Since opening its doors in 1921, Radio Shack been represented a Mecca of sorts for electronics enthusiasts. That is, however, until the mobile and gaming industry took off.
While Radio Shack stayed wedded to electronics, consumers had more options to fulfill their appetites for gadgets and services Fast-forward to February 5, 2015: Radio Shack announced that it will file Chapter 11 Bankruptcy and unplug the 4,000 stores across the United States. This announcement, and the immediate store liquidations as The Wall Street Journal reported, has raised a lot of questions for the real estate industry.
JLL’s President of Retail Brokerage Naveen Jaggi says Radio Shack’s Bankruptcy isn’t a surprise to most retail owners, but that the filing will still impact the retail landscape, and the real estate markets and landlords.
Jaggi shares a retail expert’s perspective of the three things we need to know:
The store closings won’t happen all at once, and will be a “Tale of Two Cities” for the soon-to-be vacant spaces. In the top-tier, urban markets, the majority of landlords fill the spaces with relative ease, and are likely able to get market rents with fresher tenants. Conversely, Radio Shack vacancies in tertiary markets will be a challenge and take time to backfill.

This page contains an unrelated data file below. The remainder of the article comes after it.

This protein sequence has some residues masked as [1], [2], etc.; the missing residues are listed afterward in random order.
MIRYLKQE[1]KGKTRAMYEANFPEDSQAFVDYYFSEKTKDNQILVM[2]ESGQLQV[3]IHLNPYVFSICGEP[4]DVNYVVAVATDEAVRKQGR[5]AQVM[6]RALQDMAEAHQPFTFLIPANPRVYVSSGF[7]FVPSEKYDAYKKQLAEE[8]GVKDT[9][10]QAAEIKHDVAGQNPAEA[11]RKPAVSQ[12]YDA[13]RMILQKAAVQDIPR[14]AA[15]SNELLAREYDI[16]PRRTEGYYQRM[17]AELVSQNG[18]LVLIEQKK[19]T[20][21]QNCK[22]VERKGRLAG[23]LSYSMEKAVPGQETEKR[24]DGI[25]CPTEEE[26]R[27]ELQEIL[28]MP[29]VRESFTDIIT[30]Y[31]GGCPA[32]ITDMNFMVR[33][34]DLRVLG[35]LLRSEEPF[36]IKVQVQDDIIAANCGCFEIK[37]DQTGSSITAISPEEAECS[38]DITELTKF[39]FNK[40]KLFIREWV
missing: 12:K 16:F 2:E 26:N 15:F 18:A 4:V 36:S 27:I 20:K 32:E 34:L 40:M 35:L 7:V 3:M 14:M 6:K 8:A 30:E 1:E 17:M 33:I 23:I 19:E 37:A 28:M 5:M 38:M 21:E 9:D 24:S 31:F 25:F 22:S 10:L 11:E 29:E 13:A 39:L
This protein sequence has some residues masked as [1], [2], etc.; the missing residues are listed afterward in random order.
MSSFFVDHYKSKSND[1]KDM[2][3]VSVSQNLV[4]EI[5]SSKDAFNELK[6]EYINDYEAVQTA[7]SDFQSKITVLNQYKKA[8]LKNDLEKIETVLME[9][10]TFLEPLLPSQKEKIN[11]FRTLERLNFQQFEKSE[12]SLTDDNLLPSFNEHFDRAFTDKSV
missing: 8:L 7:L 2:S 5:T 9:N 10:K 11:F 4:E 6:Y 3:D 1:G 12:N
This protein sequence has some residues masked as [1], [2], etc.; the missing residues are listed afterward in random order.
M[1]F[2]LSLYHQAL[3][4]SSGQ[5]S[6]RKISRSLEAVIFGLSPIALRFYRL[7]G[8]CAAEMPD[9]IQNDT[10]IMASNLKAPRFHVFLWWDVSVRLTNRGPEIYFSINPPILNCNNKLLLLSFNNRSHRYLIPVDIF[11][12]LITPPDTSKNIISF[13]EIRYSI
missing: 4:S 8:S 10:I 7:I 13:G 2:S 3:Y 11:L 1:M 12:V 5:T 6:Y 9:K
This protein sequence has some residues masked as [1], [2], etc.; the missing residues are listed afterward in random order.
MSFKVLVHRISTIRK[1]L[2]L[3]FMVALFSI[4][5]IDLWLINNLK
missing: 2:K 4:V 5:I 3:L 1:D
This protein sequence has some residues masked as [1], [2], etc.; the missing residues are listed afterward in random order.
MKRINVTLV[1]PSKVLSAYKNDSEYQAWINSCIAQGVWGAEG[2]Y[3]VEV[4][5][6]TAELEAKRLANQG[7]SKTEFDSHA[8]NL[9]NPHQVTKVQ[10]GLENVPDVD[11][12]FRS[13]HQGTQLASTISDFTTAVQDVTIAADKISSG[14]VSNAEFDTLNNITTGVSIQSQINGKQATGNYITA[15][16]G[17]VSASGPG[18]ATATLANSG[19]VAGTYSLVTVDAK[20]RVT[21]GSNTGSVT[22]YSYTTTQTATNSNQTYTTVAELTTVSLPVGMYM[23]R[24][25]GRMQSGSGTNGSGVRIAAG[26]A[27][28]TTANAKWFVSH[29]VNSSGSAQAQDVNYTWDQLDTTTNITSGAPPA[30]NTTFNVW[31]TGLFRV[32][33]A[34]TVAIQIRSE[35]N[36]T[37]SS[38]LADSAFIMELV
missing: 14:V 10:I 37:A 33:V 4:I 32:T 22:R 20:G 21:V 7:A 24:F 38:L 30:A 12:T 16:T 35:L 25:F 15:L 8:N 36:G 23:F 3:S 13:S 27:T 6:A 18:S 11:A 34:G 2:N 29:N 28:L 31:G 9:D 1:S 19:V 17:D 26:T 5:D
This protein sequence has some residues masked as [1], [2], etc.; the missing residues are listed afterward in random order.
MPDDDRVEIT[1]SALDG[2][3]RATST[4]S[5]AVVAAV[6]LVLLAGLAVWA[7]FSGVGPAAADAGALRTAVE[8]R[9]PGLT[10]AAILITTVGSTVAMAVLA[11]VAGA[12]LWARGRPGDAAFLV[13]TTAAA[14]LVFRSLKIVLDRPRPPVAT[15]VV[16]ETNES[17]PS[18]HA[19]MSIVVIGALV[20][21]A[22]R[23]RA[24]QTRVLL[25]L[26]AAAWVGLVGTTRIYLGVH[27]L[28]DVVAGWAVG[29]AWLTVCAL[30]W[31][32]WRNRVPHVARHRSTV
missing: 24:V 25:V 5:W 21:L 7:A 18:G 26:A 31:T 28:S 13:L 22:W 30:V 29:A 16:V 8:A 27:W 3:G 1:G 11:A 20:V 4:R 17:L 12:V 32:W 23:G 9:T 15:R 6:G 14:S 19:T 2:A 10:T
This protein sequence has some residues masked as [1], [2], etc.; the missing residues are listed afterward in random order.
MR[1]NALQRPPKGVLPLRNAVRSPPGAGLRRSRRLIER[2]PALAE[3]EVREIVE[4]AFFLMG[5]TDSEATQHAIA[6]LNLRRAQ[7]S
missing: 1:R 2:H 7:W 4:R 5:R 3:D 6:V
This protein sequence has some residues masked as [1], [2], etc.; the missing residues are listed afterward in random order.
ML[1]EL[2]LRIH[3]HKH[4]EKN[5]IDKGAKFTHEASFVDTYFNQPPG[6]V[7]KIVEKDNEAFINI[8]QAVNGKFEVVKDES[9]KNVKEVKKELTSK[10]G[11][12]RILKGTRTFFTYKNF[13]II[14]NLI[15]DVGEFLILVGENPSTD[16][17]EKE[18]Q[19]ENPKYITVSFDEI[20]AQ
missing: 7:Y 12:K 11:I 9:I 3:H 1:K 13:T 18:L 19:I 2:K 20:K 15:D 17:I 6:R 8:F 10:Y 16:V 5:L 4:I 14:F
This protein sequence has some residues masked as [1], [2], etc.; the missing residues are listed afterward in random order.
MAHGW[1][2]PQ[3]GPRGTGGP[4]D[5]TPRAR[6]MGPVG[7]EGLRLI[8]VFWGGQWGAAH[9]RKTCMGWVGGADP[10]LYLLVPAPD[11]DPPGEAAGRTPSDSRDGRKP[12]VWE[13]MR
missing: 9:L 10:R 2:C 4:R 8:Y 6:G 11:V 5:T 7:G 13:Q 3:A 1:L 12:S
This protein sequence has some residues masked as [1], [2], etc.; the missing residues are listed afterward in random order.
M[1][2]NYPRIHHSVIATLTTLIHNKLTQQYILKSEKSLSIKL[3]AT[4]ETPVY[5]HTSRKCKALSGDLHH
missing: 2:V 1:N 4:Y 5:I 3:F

Radio Shack stores are typically around 1,000 square feet, an easier and manageable sized space for landlords to manage. There are two options in this situation: “retenant” it with a new store, or allow one of the adjacent retailers to expand into the space.
Unfortunately, Radio Shack is a brand that no longer resonates with the millennial shopper and its demise is not a surprise. This event is a reminder that adapting and reinventing are crucial in the retail industry, and speaks to the changing shopping patterns of the U.S. consumer.
They say, “When one door closes, another one opens.” Only time will tell what happens behind Radio Shack’s 4,000 doors.